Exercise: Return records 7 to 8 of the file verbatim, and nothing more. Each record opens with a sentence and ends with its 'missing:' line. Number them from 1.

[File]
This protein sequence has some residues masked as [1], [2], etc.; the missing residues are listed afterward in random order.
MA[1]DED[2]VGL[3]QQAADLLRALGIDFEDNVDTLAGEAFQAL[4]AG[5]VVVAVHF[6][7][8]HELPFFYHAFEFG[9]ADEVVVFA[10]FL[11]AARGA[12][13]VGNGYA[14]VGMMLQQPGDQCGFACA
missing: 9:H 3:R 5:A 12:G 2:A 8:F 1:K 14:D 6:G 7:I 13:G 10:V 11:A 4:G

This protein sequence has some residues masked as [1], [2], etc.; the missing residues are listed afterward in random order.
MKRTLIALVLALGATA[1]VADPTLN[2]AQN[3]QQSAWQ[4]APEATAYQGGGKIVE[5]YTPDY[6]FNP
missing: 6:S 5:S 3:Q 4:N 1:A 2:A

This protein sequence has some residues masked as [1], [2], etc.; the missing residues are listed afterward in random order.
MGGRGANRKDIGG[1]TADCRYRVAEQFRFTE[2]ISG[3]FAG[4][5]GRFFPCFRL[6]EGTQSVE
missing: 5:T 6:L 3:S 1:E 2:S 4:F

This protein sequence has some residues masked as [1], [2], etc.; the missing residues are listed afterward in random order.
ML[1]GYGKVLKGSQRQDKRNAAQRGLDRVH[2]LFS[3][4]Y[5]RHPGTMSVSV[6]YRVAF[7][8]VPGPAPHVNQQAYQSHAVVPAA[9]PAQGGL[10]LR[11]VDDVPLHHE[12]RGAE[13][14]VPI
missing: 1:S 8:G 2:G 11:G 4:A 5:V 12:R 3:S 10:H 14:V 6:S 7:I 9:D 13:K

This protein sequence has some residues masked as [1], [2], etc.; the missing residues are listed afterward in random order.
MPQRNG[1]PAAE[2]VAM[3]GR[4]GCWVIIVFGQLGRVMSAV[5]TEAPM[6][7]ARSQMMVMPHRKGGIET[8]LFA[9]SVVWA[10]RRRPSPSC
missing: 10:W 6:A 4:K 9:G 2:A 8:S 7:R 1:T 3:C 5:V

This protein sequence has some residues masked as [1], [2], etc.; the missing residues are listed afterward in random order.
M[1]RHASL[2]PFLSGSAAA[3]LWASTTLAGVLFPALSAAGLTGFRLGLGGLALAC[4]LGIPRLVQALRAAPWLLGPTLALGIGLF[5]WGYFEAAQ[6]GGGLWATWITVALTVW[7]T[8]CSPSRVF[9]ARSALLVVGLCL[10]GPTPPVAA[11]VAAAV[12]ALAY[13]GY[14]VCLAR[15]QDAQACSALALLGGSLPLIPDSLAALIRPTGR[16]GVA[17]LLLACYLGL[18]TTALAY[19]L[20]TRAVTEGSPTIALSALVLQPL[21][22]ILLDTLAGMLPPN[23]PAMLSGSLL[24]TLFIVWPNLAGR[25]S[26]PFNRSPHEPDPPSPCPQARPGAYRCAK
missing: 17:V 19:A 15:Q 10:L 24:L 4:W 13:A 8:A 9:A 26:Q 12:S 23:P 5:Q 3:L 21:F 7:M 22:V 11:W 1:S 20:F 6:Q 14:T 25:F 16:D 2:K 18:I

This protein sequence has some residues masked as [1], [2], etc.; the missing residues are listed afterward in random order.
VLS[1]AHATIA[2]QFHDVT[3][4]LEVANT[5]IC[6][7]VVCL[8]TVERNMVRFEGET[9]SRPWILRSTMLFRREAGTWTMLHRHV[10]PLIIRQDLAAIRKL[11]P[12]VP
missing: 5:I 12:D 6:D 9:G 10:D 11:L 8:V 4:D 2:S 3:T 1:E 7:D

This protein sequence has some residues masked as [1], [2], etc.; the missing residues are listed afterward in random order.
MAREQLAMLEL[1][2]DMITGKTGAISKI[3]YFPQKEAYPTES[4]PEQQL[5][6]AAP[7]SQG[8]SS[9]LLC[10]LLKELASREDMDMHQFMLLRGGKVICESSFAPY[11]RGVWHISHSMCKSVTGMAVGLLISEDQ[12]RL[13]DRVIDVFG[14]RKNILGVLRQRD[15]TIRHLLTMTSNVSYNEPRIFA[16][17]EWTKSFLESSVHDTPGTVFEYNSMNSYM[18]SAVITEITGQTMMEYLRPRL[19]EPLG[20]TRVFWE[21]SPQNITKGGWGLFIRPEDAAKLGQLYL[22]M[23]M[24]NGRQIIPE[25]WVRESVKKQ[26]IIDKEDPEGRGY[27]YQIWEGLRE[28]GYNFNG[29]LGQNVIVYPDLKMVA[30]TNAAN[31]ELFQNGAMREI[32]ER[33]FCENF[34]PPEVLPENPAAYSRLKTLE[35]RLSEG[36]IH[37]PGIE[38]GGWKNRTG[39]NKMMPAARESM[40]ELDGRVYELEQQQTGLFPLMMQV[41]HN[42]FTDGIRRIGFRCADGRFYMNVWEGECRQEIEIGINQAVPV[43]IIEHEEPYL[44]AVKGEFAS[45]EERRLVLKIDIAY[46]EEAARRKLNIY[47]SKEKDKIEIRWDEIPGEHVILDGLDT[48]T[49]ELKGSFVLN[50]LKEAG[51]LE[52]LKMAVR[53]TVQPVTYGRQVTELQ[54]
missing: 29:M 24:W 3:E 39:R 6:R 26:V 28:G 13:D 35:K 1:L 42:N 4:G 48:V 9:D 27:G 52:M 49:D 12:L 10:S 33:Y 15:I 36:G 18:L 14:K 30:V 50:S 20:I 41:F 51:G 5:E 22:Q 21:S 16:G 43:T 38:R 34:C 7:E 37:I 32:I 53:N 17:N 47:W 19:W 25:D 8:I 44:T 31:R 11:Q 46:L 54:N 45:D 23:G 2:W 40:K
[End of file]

This protein sequence has some residues masked as [1], [2], etc.; the missing residues are listed afterward in random order.
VLS[1]AHATIA[2]QFHDVT[3][4]LEVANT[5]IC[6][7]VVCL[8]TVERNMVRFEGET[9]SRPWILRSTMLFRREAGTWTMLHRHV[10]PLIIRQDLAAIRKL[11]P[12]VP
missing: 5:I 12:D 6:D 9:G 10:D 11:L 8:V 4:D 2:S 3:T 1:E 7:D

This protein sequence has some residues masked as [1], [2], etc.; the missing residues are listed afterward in random order.
MAREQLAMLEL[1][2]DMITGKTGAISKI[3]YFPQKEAYPTES[4]PEQQL[5][6]AAP[7]SQG[8]SS[9]LLC[10]LLKELASREDMDMHQFMLLRGGKVICESSFAPY[11]RGVWHISHSMCKSVTGMAVGLLISEDQ[12]RL[13]DRVIDVFG[14]RKNILGVLRQRD[15]TIRHLLTMTSNVSYNEPRIFA[16][17]EWTKSFLESSVHDTPGTVFEYNSMNSYM[18]SAVITEITGQTMMEYLRPRL[19]EPLG[20]TRVFWE[21]SPQNITKGGWGLFIRPEDAAKLGQLYL[22]M[23]M[24]NGRQIIPE[25]WVRESVKKQ[26]IIDKEDPEGRGY[27]YQIWEGLRE[28]GYNFNG[29]LGQNVIVYPDLKMVA[30]TNAAN[31]ELFQNGAMREI[32]ER[33]FCENF[34]PPEVLPENPAAYSRLKTLE[35]RLSEG[36]IH[37]PGIE[38]GGWKNRTG[39]NKMMPAARESM[40]ELDGRVYELEQQQTGLFPLMMQV[41]HN[42]FTDGIRRIGFRCADGRFYMNVWEGECRQEIEIGINQAVPV[43]IIEHEEPYL[44]AVKGEFAS[45]EERRLVLKIDIAY[46]EEAARRKLNIY[47]SKEKDKIEIRWDEIPGEHVILDGLDT[48]T[49]ELKGSFVLN[50]LKEAG[51]LE[52]LKMAVR[53]TVQPVTYGRQVTELQ[54]
missing: 29:M 24:W 3:E 39:R 6:R 26:V 28:G 13:D 35:K 1:L 42:N 4:G 48:V 9:D 27:G 52:M 49:D 12:L 10:S 33:Y 15:I 36:G 18:L 14:K 30:V 50:S 20:I 41:F 51:G 5:E 22:Q 21:S 16:G 43:T 38:R 34:C 7:E 37:I 32:I 53:N 17:N 47:W 19:W 25:D 8:I 44:T 31:R 11:Q 46:L 54:N 45:D 23:G 2:W 40:K